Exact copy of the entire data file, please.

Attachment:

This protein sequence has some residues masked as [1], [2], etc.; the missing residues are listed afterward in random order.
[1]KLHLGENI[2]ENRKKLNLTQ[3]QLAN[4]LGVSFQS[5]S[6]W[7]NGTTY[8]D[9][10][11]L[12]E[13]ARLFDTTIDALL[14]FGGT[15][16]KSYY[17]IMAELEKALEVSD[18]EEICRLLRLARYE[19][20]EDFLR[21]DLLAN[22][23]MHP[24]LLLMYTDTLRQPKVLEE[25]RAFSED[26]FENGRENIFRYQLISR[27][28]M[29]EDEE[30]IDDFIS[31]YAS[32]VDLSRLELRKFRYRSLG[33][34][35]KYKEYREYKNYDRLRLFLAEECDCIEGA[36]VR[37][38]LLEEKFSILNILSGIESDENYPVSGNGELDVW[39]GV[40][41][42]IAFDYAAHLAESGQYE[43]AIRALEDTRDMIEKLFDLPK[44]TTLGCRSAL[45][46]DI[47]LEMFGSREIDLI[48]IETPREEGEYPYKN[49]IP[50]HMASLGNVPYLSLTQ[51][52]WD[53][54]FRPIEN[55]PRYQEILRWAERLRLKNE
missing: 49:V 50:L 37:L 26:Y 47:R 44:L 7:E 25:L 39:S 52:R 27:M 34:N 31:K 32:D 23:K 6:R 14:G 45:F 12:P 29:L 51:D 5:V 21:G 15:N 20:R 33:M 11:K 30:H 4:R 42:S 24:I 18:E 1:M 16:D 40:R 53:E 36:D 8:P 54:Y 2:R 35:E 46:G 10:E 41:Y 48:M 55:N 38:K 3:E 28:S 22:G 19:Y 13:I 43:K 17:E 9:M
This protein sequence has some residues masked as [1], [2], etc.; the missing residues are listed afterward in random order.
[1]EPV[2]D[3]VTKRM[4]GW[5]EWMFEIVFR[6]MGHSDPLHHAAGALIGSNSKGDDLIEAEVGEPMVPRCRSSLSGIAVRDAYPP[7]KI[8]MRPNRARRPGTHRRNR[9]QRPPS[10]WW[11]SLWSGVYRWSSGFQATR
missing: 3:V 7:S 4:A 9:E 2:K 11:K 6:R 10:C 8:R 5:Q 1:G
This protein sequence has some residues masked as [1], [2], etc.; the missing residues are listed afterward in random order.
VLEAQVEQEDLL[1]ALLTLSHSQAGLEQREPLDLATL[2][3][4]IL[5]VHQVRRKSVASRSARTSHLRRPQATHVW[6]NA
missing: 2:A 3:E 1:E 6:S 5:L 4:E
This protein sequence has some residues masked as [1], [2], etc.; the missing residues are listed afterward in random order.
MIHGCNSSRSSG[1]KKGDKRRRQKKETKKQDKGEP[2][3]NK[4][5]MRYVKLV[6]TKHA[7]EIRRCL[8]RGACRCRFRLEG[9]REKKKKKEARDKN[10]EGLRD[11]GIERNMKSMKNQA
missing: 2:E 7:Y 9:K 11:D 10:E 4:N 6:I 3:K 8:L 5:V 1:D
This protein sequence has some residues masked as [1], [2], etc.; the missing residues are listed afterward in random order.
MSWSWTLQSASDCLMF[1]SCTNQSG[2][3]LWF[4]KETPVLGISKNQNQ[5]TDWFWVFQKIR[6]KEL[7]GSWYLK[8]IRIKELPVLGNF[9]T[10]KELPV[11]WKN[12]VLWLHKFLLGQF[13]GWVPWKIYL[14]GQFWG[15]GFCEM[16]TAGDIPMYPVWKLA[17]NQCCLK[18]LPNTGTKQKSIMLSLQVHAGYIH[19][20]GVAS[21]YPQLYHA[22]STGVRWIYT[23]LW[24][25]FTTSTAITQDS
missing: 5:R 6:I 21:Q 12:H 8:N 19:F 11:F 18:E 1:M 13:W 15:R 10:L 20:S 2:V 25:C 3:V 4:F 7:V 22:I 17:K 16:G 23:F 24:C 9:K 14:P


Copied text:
This protein sequence has some residues masked as [1], [2], etc.; the missing residues are listed afterward in random order.
[1]KLHLGENI[2]ENRKKLNLTQ[3]QLAN[4]LGVSFQS[5]S[6]W[7]NGTTY[8]D[9][10][11]L[12]E[13]ARLFDTTIDALL[14]FGGT[15][16]KSYY[17]IMAELEKALEVSD[18]EEICRLLRLARYE[19][20]EDFLR[21]DLLAN[22][23]MHP[24]LLLMYTDTLRQPKVLEE[25]RAFSED[26]FENGRENIFRYQLISR[27][28]M[29]EDEE[30]IDDFIS[31]YAS[32]VDLSRLELRKFRYRSLG[33][34][35]KYKEYREYKNYDRLRLFLAEECDCIEGA[36]VR[37][38]LLEEKFSILNILSGIESDENYPVSGNGELDVW[39]GV[40][41][42]IAFDYAAHLAESGQYE[43]AIRALEDTRDMIEKLFDLPK[44]TTLGCRSAL[45][46]DI[47]LEMFGSREIDLI[48]IETPREEGEYPYKN[49]IP[50]HMASLGNVPYLSLTQ[51][52]WD[53][54]FRPIEN[55]PRYQEILRWAERLRLKNE
missing: 49:V 50:L 37:L 26:Y 47:R 44:L 7:E 25:L 39:S 52:R 27:M 34:N 31:K 32:D 23:K 6:R 14:G 45:F 12:P 29:L 51:D 5:V 21:G 15:N 20:R 33:M 11:K 30:H 4:R 42:S 24:I 18:E 1:M 16:D 40:R 53:E 36:D 8:P 54:Y 2:R 35:E 46:G 10:E 41:Y 48:M 55:N 38:K 3:E 28:S 22:G 19:Y 13:I 43:K 17:E 9:M
This protein sequence has some residues masked as [1], [2], etc.; the missing residues are listed afterward in random order.
[1]EPV[2]D[3]VTKRM[4]GW[5]EWMFEIVFR[6]MGHSDPLHHAAGALIGSNSKGDDLIEAEVGEPMVPRCRSSLSGIAVRDAYPP[7]KI[8]MRPNRARRPGTHRRNR[9]QRPPS[10]WW[11]SLWSGVYRWSSGFQATR
missing: 3:V 7:S 4:A 9:E 2:K 11:K 6:R 10:C 8:R 5:Q 1:G
This protein sequence has some residues masked as [1], [2], etc.; the missing residues are listed afterward in random order.
VLEAQVEQEDLL[1]ALLTLSHSQAGLEQREPLDLATL[2][3][4]IL[5]VHQVRRKSVASRSARTSHLRRPQATHVW[6]NA
missing: 2:A 3:E 1:E 6:S 5:L 4:E
This protein sequence has some residues masked as [1], [2], etc.; the missing residues are listed afterward in random order.
MIHGCNSSRSSG[1]KKGDKRRRQKKETKKQDKGEP[2][3]NK[4][5]MRYVKLV[6]TKHA[7]EIRRCL[8]RGACRCRFRLEG[9]REKKKKKEARDKN[10]EGLRD[11]GIERNMKSMKNQA
missing: 2:E 7:Y 9:K 11:D 10:E 4:N 6:I 3:K 8:L 5:V 1:D
This protein sequence has some residues masked as [1], [2], etc.; the missing residues are listed afterward in random order.
MSWSWTLQSASDCLMF[1]SCTNQSG[2][3]LWF[4]KETPVLGISKNQNQ[5]TDWFWVFQKIR[6]KEL[7]GSWYLK[8]IRIKELPVLGNF[9]T[10]KELPV[11]WKN[12]VLWLHKFLLGQF[13]GWVPWKIYL[14]GQFWG[15]GFCEM[16]TAGDIPMYPVWKLA[17]NQCCLK[18]LPNTGTKQKSIMLSLQVHAGYIH[19][20]GVAS[21]YPQLYHA[22]STGVRWIYT[23]LW[24][25]FTTSTAITQDS
missing: 5:R 6:I 21:Q 12:H 8:N 19:F 11:F 18:E 1:M 13:W 15:R 10:L 20:S 2:V 25:C 3:V 4:F 7:V 22:I 17:K 16:G 23:F 24:C 9:K 14:P